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Big City, Small World

An unexpected encounter in a vintage Rolls-Royce while en route to taste the Bowmore 50 Scotch whisky.

March 13, 2017
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Bowmore scotch
The Bowmore distillery is located on the shores of Loch Indaal on the Isle Of Islay in Scotland. Courtesy Bowmore

Everybody has a story. if you talk to people in the marine community long enough, you’ll hear about the time a builder or broker, hapless or full of guile, bumped into a guy who seemed like he wouldn’t own a boat, but who happened to be quite the opposite. As I stepped out the door into the cold, dark flank of an early December night in Manhattan, I had no idea that this would be one of those times.

I had been invited to try the Bowmore 50, a Scotch whose final 50 bottles recently hit the market. And Bowmore was doing it up: a vintage 1961 Rolls-Royce Silver Cloud II awaited to whisk me away to my private tasting. The driver was a short and exceedingly gracious man of about 70 named Diran.

He promptly informed me in his Slavic accent that he was a huge fan of Yachting.

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Sensing some harmless, professional ­sycophancy, I parried, “I bet you say that to all the girls.”

“No, really,” he replied. “I’ve been collecting issues since the ’70s.” He then launched into the succession of boats he has owned, climbing the ladder to a flirtation with a Viking 55 at the Fort Lauderdale International Boat Show.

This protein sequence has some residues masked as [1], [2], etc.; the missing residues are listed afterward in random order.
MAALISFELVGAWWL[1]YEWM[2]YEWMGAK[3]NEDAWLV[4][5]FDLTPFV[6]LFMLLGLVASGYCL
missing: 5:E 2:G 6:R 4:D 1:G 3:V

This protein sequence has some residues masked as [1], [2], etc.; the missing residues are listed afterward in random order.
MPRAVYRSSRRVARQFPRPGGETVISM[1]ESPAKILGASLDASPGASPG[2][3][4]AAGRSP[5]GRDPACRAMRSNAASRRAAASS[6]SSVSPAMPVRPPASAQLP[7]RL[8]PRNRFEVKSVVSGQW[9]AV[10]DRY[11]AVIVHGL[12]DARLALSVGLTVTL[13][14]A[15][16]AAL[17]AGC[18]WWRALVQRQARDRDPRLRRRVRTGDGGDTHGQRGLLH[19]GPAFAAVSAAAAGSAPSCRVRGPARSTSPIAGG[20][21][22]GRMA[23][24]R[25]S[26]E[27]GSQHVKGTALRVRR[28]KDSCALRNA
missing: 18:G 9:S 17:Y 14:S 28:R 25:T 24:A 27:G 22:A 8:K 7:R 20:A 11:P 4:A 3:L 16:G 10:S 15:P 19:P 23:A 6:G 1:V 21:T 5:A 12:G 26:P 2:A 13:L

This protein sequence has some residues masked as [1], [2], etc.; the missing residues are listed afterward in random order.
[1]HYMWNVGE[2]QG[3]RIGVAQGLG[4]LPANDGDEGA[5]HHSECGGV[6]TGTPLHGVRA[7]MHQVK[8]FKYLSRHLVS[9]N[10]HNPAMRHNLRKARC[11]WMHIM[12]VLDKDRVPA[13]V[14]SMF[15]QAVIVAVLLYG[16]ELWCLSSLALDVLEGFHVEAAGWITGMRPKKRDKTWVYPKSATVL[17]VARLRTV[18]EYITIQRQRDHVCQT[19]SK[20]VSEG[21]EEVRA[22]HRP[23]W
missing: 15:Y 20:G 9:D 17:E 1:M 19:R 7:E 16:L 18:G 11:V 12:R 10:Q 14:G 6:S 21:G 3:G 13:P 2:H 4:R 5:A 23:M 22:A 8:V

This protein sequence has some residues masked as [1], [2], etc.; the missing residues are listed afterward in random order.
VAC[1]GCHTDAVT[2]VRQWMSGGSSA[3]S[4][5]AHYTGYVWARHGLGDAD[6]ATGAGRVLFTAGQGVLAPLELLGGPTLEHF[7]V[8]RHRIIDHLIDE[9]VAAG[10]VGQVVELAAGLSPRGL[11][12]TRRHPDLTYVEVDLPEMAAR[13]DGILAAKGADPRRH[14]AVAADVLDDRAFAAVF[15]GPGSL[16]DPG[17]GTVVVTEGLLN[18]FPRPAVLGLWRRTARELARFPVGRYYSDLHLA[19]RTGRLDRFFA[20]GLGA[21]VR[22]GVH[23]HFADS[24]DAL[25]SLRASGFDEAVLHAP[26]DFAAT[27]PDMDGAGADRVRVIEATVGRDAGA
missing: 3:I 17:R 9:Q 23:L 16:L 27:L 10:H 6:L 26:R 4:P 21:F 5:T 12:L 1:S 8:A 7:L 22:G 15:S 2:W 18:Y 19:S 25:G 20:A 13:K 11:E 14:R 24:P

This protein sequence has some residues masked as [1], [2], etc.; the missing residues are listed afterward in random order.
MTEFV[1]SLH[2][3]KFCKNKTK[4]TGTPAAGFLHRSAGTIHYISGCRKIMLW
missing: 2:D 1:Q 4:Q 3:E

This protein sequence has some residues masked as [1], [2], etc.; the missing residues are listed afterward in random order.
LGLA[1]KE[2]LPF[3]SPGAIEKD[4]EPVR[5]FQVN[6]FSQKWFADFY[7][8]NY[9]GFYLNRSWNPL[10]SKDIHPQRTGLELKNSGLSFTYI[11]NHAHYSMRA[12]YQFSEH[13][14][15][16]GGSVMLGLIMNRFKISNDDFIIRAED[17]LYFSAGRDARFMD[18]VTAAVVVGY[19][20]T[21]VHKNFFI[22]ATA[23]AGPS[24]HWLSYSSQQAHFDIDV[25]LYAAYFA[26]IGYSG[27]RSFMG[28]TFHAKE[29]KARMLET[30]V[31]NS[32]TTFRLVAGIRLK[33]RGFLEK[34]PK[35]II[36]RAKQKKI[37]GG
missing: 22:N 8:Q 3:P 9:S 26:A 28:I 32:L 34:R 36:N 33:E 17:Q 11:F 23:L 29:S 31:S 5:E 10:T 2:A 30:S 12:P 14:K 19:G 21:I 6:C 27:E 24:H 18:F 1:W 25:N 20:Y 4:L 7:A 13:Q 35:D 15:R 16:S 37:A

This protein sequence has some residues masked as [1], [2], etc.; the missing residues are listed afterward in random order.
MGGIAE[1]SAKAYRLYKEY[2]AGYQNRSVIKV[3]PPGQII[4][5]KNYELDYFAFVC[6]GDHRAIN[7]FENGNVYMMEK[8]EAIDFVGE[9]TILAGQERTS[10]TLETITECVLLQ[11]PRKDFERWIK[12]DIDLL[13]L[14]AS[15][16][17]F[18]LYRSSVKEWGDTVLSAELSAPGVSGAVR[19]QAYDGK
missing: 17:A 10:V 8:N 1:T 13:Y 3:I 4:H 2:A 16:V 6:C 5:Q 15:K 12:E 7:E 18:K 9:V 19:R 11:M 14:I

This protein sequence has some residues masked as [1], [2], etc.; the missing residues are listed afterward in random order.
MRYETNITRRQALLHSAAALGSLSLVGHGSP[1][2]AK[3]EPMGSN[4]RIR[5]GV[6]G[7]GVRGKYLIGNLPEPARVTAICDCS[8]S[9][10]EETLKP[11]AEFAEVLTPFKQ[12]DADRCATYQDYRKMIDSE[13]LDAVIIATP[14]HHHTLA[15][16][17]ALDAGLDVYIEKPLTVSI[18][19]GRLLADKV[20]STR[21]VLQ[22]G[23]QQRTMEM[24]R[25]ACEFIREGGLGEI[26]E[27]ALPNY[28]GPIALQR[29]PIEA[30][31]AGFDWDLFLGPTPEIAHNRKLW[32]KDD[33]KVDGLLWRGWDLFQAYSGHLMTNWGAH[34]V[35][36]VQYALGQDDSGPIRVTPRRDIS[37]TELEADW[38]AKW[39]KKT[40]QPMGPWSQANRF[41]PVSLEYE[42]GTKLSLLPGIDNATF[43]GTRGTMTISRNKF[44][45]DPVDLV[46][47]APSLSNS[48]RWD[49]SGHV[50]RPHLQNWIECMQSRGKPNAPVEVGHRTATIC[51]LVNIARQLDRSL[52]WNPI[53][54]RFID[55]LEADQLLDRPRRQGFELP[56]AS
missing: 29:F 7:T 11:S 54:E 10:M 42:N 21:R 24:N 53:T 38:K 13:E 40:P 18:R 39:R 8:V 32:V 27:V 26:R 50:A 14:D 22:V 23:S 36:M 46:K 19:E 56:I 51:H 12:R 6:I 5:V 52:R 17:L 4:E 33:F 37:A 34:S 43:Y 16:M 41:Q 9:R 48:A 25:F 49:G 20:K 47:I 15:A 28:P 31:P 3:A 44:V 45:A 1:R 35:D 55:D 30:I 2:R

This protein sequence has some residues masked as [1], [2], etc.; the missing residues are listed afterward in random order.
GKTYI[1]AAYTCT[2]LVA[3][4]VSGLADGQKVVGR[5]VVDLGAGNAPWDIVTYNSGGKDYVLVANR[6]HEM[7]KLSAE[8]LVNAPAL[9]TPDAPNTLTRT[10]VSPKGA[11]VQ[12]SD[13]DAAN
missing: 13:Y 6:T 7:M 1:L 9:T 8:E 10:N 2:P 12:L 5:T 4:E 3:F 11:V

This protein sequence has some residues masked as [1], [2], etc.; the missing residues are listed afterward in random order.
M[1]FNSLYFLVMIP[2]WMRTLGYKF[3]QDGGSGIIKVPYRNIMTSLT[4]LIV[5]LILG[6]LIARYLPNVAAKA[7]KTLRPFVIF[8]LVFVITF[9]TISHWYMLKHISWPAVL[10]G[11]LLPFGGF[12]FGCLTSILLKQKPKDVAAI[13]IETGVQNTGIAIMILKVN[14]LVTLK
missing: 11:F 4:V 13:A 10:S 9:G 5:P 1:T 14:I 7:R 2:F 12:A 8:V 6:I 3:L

The guy was legit. Though I was a bit confused.

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“Wait,” I said. “How much do they pay you to drive this thing?”

“Oh, this is just something I do to stay busy,” he answered with an easy grin. “I sold my leather goods company years ago. I really do love Yachting magazine, and boats.” Tickled, I offered my contacts on the way out of the car as we pulled up to the luxe Beekman Hotel in the Financial District, the location of my tasting, and asked him to keep in touch. I hope he does.

The tasting itself was a true occasion. Bowmore set up a one-on-one with its “master of malts,” and we drank our way through the ages, tasting 12-, 15-, 18- and 25-year-old whiskies before meeting the star, the rarefied 50, which ­retails for $23,000 a bottle. Presented in a handsome wooden box that opens like a triptych, the 50 would be the highlight of any onboard bar — and works as the perfect celebratory pour for the first night spent aboard a newly purchased yacht.

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Once sipped, this whisky simply dances across the tongue. It shimmers from a frangipani nose to a start that blossoms with the flavor of tropical fruits tinted with light peat smoke. There’s then a delicate shift into a finish that’s at first truffley, then almondy. At the very end, it was something like apple pie. By the time I got to the apple pie, it was a lovely surprise.

The second-loveliest of a memorable evening.

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